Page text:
A Look Back At The Birmingham Property Market In 2021
A Look Back At The Birmingham Property Market In 2021
At the beginning of November, Kirsty Cove, our Sales and Lettings Director, spoke with Property Hub Magazine about the current state of Birmingham’s thriving residential property market.
From supply and demand to the year’s hottest trends, Kirsty explored a wide range of topics that both active and prospective investors will find very useful.
You can read a full transcription of the interview below:
Q: How has the local property market performed this year?
The lettings market rebounded incredibly quickly, with rents back to pre-Covid levels by August 2021. The majority of FleetMilne’s residents had remained in their homes during the period March 2020 – May 2021, so when the new influx of residents arrived, in the summer of 2021 stock levels quickly depleted. This had a knock-on impact on rental pricing, and Landlords’ appetite to increase rentals for current tenants. The biggest challenge in the city remains low stock, so we are encouraging developers to build and investors to buy!
The leasehold sales market in Birmingham city centre continues to demand good quality brand-new stock; there was a surge of enquiries and instructions around the stamp duty holiday period. The Covid-effect saw some people relocating to the suburbs, but many others moved into central Birmingham from more expensive areas such as London, aiming to benefit from ‘more for their money’ after working-from-home became more of a permanent arrangement. Buyers (both investors and owner-occupiers) are showing great interest in new, more expensive schemes which offer an array of facilities such as well-equipped gyms, meeting rooms, cinema rooms, landscaped gardens and business centre spaces.
The city centre residential neighbourhood footprint continues to expand as developers seek affordable plots, bringing in areas such as the Gun Quarter and more of Digbeth. Years of planned regeneration are coming to fruition, offering a wider choice of location and product to the market will suit a variety of budgets and requirements.
Although we’ve recognised the enhanced offering of OMS (open market sales) properties, it hasn’t been plain sailing. A myriad of stumbling blocks gets in the way of sales transactions, including:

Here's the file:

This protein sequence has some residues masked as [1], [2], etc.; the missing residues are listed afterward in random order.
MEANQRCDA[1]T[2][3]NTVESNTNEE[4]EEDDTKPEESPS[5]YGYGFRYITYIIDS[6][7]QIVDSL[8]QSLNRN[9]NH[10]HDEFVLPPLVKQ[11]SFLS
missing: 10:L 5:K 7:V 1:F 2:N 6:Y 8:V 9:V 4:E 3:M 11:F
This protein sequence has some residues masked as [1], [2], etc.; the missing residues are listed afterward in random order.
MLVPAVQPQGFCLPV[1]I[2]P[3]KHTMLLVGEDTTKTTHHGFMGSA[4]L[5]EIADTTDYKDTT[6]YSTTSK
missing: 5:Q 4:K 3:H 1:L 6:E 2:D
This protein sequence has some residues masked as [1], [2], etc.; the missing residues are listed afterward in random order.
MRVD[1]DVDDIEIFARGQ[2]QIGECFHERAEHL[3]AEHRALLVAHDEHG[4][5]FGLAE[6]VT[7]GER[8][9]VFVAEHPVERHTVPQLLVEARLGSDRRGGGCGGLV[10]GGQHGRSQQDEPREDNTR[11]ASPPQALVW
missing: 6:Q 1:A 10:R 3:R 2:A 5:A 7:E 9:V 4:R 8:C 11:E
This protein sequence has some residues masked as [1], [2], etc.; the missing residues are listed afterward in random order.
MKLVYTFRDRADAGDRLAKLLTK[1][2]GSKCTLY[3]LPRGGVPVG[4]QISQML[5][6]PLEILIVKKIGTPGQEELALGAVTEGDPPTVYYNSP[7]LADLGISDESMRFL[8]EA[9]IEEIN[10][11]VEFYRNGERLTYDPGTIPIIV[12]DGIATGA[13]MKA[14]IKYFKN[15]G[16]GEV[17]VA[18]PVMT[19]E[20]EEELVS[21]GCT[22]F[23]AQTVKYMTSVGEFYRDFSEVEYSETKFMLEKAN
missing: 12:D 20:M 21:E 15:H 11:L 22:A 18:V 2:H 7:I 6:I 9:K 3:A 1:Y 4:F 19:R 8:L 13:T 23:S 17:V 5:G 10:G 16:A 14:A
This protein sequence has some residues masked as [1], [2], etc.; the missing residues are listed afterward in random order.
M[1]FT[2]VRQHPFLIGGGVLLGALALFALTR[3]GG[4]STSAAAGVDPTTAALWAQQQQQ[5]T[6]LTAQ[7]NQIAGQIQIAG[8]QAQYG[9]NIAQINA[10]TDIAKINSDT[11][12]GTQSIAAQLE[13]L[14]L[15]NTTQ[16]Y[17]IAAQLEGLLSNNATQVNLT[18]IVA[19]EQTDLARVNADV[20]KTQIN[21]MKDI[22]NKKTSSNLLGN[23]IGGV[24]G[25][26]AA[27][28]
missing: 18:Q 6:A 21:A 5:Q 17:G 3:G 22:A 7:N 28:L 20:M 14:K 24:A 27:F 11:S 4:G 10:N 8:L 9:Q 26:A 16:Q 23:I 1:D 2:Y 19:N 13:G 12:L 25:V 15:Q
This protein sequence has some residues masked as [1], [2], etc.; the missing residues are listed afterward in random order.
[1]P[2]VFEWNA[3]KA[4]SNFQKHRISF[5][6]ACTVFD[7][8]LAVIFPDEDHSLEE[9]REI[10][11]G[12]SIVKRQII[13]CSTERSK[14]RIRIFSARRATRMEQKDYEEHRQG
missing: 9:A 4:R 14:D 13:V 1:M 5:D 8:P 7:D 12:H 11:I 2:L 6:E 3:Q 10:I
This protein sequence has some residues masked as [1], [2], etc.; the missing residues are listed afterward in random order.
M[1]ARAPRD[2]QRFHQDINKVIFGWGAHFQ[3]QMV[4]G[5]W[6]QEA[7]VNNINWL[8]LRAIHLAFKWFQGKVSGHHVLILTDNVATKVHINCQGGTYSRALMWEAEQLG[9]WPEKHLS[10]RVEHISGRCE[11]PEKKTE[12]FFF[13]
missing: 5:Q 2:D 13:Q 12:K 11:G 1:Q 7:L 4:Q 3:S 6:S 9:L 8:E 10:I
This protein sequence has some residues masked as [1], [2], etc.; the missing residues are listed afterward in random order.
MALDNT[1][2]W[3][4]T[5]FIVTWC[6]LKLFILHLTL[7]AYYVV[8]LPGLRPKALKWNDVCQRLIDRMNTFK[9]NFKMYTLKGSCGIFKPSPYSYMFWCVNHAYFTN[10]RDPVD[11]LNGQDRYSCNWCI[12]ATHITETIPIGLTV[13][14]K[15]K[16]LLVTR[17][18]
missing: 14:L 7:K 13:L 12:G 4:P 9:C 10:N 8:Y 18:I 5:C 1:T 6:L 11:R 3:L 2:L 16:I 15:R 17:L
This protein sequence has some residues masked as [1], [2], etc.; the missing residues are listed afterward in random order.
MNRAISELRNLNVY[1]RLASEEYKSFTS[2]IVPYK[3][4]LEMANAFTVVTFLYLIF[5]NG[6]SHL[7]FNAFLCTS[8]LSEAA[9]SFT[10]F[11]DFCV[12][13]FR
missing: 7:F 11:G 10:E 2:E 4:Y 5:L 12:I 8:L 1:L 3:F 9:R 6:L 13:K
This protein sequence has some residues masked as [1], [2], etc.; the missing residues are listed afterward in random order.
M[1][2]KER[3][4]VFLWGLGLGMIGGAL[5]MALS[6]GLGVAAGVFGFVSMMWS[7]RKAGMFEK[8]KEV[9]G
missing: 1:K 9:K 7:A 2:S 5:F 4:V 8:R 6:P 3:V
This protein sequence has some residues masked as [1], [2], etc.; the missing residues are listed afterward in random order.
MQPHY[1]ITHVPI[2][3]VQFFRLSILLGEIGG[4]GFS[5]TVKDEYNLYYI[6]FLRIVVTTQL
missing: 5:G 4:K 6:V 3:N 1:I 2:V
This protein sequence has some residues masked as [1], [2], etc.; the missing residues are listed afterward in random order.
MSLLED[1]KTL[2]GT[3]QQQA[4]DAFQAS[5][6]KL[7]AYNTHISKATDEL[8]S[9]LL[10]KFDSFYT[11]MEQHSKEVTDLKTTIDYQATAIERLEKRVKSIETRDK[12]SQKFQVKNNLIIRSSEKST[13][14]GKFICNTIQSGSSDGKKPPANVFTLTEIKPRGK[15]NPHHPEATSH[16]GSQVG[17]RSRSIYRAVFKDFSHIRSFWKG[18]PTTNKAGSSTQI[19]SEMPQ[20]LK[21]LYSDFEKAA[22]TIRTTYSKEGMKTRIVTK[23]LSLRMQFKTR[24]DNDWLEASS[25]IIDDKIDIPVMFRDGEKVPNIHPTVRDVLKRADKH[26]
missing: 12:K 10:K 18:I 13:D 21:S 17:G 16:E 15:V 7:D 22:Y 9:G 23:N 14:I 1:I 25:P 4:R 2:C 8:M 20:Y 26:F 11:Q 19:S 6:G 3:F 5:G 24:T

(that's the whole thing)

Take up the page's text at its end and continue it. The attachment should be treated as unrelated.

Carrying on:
Residential buildings must be in possession of an A1 EWS1 (External Wall Survey) in order for mortgage providers to confidently lend; remedial works will have to be at least nearing completion before we can realistically accept the instruction. A lot of education is required around this point, with many clients not fully understanding the impact of owning a property that cannot easily be sold.
Some Headleases feature ground rent increase clauses which the mortgage companies deem to be ‘onerous’. This results in either seeking cash-only purchasers or in more extreme cases, the requirement for a Deed of Variation, whereby an owner buys their way out of the future increases. These Deeds can cost anything from £5,000-£20,000.
And as developments head for 20 years old, major works will be required to ensure the scheme remains in good order. Section 20 Notices are increasingly being served on the Leaseholders, impacting appetite to purchase in these schemes until the works are done, or at least paid for.
The result? The time between agreeing to a sale and the final transaction has increased by an average of 40% where the property is affected by any of the above.
Our advice? Speak to an experienced local sales agent to discuss the best course of action to suit your needs and situation. Every seller and property is unique and it’s important to understand the options.
Q: Are there any areas of Birmingham city centre which achieve noticeably punchy gross rental yields or particularly low void periods?
A: Some neighbourhoods perform better than others, but even within the micro-location, schemes perform differently. The target audience will often impact these figures, for example: attracting more students than professional tenants will see a peak in demand, and therefore rental pricing, in the summer months. But attracting professionals may see a more long-term community, though at less extreme rental prices.
As a rule, properties where the Landlord regularly invests in the quality will perform best. We determine individual rents by considering a variety of factors: current demand, local competition, time of year, audience, interior fit-out, investment quality, and timeframe available to find tenants. Our advice results in minimum voids and the best possible rent.
An example of this was a 300ft2 studio in the city core achieving £900pcm resulting in a 7.4% gross rental yield and 3-day void period. Every area and development performs differently (presentation remains a key factor), so it’s important to heed your Letting Agent’s advice when it comes to improvements you can make.
Birmingham has successfully attracted a multitude of companies to the city centre; Goldman Sachs and BT are 2 such employers currently placing a heavy demand on city accommodation, and as these employees tend to have high standards, the better properties are always the first to go. The older units are starting to fall behind in terms of both quality of tenant and rental pricing, so improvements are becoming an absolute necessity in the city. A two-tier system is already in play because of the BTR (Build to Rent) schemes, but if Landlords don’t invest, a third-tier will appear.
Invest in the Birmingham Property Market
With the current regeneration that’s taking place in the Second City, it’s no surprise that buy-to-let property investment is booming in Birmingham.
Invest in Birmingham with the city’s favourite lettings and estate agent and enjoy a healthy source of income for many years to come.
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